Mold on a wall

How to Prevent Toxic Mold Infestations as a Building Owner

Exposure to mold can result in an array of health problems. According to the CDC, some people might exhibit milder symptoms, such as a stuffy nose, rash, or sore throat. However, people with asthma or who are immune-compromised might experience more severe reactions. 

Unfortunately, there is no way to completely avoid contact with mold. It is everywhere and can get into your home through just about any avenue. For example, mold often floats through the air and can be carried in through an open window. It can also find its way inside by way of your shoes or your pets.

If there is moisture, there is mold. If your property has recently experienced a leak or is located in a particularly moist area, you should be wary of mold. The telltale signs aren’t as easy to spot as one would think. Mold can grow in any of the following areas:

  • Wood
  • Cardboard
  • Ceiling tiles
  • Paper
  • Dust
  • Insulation
  • Paints
  • Wallpaper
  • Fabric
  • Carpet
  • Upholstery

As you can see, mold can grow in extremely small spaces, which means you could have prolonged exposure and not even know it.

What does mold look like?

More often than not, mold looks like a group of dark spots. Many people think it is black or green, but it can actually appear in a variety of colors. Regardless of the color, mold smells musty. If you notice mold, you should remove it. Once you remove it, there are several precautions you can take to prevent a toxic mold infestation.

Managing Indoor Humidity

Humidity is one of the primary contributing factors to mold growth. If your indoor air is humid, it has a high concentration of water vapor. This leads to excessive moisture, which is an optimal environment for mold and mildew. This is certainly a problem in areas with high precipitation, but it can occur just about anywhere in the United States.

Recommended Humidity Levels

The Environmental Protection Agency (EPA) recommends keeping humidity levels between 30% and 50%. If you exceed 50%, you might get more than mold and mildew, as cockroaches and dust mites also love high humidity.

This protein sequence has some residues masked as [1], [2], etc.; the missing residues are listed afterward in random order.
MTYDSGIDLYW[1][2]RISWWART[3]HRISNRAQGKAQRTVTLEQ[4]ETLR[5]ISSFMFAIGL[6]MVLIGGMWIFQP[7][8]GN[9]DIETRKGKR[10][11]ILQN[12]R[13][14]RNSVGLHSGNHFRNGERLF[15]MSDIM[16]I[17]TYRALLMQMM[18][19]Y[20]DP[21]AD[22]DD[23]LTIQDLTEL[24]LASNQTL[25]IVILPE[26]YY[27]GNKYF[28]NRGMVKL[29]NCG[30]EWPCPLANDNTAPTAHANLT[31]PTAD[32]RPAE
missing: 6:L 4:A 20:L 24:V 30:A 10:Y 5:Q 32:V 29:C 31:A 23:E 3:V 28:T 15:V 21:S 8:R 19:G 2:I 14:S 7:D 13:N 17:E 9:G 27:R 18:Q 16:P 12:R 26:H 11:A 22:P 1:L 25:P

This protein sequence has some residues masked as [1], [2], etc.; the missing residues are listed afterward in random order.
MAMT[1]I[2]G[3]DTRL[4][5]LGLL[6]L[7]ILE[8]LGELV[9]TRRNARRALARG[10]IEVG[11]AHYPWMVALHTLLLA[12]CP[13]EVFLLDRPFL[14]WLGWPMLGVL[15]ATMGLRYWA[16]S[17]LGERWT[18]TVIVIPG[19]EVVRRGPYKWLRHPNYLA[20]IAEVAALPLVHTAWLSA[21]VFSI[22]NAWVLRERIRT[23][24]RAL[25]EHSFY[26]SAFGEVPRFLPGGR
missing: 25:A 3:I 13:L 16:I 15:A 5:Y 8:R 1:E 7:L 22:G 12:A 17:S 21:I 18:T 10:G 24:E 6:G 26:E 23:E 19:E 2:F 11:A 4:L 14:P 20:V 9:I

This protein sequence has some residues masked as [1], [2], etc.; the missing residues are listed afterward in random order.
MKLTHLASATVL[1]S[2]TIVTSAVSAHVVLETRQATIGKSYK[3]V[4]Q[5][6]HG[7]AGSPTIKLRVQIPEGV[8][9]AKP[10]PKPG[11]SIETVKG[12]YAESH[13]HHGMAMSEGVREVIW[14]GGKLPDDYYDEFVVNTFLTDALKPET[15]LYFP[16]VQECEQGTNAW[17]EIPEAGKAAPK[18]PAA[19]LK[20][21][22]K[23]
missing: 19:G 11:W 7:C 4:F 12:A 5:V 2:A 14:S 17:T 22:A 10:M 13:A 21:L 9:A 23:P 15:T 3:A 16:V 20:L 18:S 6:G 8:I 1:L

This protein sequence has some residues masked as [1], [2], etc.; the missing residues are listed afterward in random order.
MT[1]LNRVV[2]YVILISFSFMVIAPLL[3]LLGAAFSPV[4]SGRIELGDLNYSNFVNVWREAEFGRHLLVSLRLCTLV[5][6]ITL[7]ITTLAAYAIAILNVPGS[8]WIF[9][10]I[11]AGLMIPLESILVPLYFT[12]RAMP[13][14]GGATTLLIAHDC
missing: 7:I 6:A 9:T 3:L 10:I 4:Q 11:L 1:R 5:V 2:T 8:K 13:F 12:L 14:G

You have high humidity if you notice any of the following signs:

  • Foggy windows
  • Mold spots on walls
  • Increased allergies
  • Increased night sweats
  • Dust mites
  • Mildew smell throughout the building

Keep in mind that just because you don’t notice the above doesn’t mean there isn’t mold. The key is to be vigilant and monitor your humidity levels.

Testing Humidity Levels

When it comes to testing humidity levels, a hygrometer is your best friend. This handy device measures air temperature and humidity levels and is available at most home improvement stores.

Maintaining Humidity Levels

Fortunately, maintaining ample humidity levels is fairly easy. First, make sure you have adequate ventilation. Proper airflow will reduce moisture by dispersing the water vapor in the air. 

However, good airflow is not as simple as opening a window or activating a fan. You’ll want to make sure you have ventilated exhaust fans installed, especially near areas where people will cook, shower, and wash their dishes.

Use Mold-Killing Products and Mold Inhibitors

Cleaning your bathrooms with mold-killing products can stop any infestations before they begin. Additionally, adding mold inhibitors to paints before you paint the walls will help keep mold away.

Contact a Professional

If you have been injured as the result of a toxic mold infestation, contact an environmental law attorney at Thompson Injury Law today. Our attorneys in San Diego, CA, have decades of experience navigating the complexities of cases involving toxic mold. Give us a call to schedule a free consultation.

About the Author
Anthony D. Thompson joined his father in the practice of law in 2004. Prior to his legal education, Anthony worked in Los Angeles in the field of multimedia entertainment. He also co-founded his own company based on wireless/satellite mapping solutions.